The Lost Sock Dimension.

Sock Prayer Flags.

Hanging out in the Lost Sock Dimension (Photo credit: knitting iris)

PF’s underwear drawer is the sock equivalent of Fagin’s den: it’s full of orphans. They are all black – this is not an indicator of racist sock management, it simply means that PF mainly wears black socks. Yet according to PF, all these socks are different. He is picky – he grouches as he pulls them on in the morning, saying, “This isn’t a pair, you know”. I look bleary-eyed at them from under the quilt and say, “Yes they are, they’re both black”. He insists that they don’t go together. “The elastic is different. Look!” or, “This one’s pure cotton, this one’s got lycra in it”. I’ve pulled my socks up since, but refuse to start obsessing about getting pairs to match. I have no desire to become an NCIS sock expert, spending hours inspecting the elastic inside the socks with a microscope in a bid to match their genetic blueprints.

Why do we have this unhealthy obsession with socks having to match, anyway? After all, nobody sees them half the time. Wouldn’t the world be a nicer place with happy, colourful feet? I dream of a new world where my bank manager would cross his legs to reveal bright red hearts on one ankle and blue and green stripes on the other without hot-footing it out of the room in embarrassment. Where I could have fun checking out the colours and patterns on businessmen’s socks on boring train journeys. Where people would say, “Hey, your left sock rocks!” rather than “Excuse me, your socks don’t go together.” But my sock utopia is not to be…. French sock society is sectarian, and a white sock and a black sock cannot pair up and go out together. A size five with a size nine will not foot the bill, either. People would talk. We need a below-the-knees revolution. Maybe we could sock it to the nation by staging a new West End theatre success called West Sock Story, telling the racy, stockings and suspenders tale of unrequited sock love in a heart-stopping underwear drawer debacle?

Anyway. Back to PF’s socks. I put the orphans together so that they don’t feel lonely, and leave them in the odd sock bag until their other half turns up. The odd sock bag is a sad home for Socktown singletons who lost their grip on their other half somewhere in the centrifugal vortex of the laundry cycle. Widowed socks are resigned to life as outcasts. The other sock never turns up, of course, and after a while I either throw the laundry basket orphans away or use them for cleaning. This is, of course, where Murphy’s Law swings into action. As the binmen disappear with the repudiated single socks, their bereaved other halves are promptly found weeping inconsolably in Little My’s knicker drawer, behind the tumble drier or under a bed, and are entrusted to the shoe-cleaning kit with all the appropriate rites, relegated from shoe-lining to shoe-shining.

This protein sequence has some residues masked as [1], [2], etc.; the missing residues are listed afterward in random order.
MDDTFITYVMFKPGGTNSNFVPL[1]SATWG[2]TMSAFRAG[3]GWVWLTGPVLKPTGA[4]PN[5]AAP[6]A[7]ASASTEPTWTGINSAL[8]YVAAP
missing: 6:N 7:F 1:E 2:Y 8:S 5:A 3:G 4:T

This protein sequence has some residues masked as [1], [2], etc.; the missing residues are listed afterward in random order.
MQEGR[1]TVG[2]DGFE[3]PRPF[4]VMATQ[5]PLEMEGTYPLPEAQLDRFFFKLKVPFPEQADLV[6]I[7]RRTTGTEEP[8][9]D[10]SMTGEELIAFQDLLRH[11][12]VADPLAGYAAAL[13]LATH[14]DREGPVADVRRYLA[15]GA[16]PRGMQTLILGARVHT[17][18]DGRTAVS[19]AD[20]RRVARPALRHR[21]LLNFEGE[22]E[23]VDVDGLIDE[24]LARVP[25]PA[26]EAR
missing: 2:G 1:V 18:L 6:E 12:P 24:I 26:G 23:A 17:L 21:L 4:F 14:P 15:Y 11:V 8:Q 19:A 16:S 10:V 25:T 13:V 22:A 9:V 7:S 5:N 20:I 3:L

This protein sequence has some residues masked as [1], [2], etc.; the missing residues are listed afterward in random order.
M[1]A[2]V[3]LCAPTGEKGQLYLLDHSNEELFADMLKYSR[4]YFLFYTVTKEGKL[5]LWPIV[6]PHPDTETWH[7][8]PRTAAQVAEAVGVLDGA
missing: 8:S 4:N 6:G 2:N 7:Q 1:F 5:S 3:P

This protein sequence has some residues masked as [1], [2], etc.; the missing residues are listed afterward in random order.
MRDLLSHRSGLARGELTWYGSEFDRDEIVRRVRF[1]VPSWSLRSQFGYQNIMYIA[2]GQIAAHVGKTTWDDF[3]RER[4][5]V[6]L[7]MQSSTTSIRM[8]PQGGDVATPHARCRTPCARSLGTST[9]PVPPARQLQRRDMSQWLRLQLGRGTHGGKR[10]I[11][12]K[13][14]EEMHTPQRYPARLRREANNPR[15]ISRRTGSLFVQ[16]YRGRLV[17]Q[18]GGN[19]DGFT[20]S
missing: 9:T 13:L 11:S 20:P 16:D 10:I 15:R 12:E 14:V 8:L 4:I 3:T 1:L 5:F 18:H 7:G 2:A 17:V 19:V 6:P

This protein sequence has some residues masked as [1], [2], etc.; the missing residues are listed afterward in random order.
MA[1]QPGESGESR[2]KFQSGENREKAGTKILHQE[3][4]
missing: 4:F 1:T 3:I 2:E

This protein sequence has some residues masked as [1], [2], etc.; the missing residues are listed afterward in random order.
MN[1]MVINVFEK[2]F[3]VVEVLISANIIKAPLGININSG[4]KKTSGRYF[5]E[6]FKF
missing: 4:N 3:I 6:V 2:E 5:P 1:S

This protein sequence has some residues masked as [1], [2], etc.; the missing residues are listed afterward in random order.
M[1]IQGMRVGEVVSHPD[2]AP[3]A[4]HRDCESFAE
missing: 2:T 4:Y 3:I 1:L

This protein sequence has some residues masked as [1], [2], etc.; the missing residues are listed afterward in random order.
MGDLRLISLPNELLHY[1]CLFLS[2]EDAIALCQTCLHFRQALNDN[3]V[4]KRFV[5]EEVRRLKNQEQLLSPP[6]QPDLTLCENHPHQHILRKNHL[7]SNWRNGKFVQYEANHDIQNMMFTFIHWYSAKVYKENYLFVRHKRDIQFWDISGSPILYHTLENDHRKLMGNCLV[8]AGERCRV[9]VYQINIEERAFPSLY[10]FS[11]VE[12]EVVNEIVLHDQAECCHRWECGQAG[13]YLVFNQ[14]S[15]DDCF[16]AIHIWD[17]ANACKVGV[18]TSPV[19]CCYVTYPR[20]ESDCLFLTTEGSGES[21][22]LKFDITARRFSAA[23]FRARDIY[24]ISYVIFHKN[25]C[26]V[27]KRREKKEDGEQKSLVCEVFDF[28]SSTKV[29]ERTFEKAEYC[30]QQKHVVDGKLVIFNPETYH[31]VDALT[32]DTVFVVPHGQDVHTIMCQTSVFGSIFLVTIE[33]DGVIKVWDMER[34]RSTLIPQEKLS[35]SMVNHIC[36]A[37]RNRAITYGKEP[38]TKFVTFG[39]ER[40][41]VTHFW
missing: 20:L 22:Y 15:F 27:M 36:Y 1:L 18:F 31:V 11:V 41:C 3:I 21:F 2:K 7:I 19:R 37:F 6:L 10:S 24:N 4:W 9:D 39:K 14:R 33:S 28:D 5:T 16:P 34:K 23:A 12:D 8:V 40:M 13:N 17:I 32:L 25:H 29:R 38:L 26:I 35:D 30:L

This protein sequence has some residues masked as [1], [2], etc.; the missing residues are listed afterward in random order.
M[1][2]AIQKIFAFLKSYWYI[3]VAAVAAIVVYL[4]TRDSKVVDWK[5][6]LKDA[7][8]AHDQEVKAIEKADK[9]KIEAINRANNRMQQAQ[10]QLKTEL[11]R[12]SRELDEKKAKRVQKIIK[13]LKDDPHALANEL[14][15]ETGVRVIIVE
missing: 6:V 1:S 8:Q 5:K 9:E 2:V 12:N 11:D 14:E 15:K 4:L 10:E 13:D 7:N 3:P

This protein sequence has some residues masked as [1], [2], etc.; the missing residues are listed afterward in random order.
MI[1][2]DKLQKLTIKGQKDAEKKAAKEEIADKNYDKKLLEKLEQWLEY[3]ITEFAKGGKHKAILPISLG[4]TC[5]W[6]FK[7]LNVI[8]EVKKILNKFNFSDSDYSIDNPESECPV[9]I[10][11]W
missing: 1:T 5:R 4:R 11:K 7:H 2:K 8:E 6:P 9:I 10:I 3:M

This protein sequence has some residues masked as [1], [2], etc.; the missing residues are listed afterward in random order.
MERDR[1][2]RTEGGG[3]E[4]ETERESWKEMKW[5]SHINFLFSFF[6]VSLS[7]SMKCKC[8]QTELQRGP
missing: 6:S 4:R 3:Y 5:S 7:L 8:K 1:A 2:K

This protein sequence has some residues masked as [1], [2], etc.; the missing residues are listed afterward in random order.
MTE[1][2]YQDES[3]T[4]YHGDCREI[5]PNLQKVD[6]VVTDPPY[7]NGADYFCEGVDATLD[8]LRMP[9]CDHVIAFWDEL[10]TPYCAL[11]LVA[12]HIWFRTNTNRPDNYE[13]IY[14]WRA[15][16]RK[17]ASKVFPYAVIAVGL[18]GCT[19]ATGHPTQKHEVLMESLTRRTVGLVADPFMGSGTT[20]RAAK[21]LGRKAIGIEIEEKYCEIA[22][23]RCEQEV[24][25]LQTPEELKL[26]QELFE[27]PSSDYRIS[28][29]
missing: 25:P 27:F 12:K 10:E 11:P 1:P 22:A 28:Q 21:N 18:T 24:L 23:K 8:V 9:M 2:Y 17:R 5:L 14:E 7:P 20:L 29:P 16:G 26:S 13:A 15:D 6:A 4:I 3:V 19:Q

Where do lost socks go, anyway? Do waylaid socks form a hallowed mystery club along with the remaining teaspoon at the bottom of the washing-up bowl and that missing woollen glove that suddenly and inexplicably turns up in the middle of summer? Where can they possibly get lost on their journey from Rugby-boy’s sweaty feet to the underwear drawer? Do they hide in the washing machine? Do cold-footed magpies pinch them from the washing line? The only logical explanation I can find is the existence of a sock equivalent of the Bermuda triangle. I have named this The Lost Sock Dimension, or LSD for short. Lost socks wail in this no-mans land as they yearn to be reunited with their other halves and rub heels in the reassuring, sweet-smelling haven of the odd socks bag.

So spare a thought for orphaned socks. Take two out of the bag today, put them on and take them out for a walk. In future, maybe socks should be sold in threes, instead of pairs. That way I could keep the spare one… in the odd sock bag.

I’ll leave you with this lovely animated film about lost socks by Austin Hillebrecht. Hope you enjoy it!

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The best thing since sliced bread: “Candy”, the queen of my humble abode.

Daily post really must stop tempting me. Today, they gave us our daily bread with the following question:

Most of us have heard the saying, “That’s the best thing since sliced bread!” What do you think is actually the best thing since sliced bread?

This got me thinking, and here’s the result….

“Candy”, the queen of my humble abode.  

All the Fashion

(Photo credit: Amarand Agasi)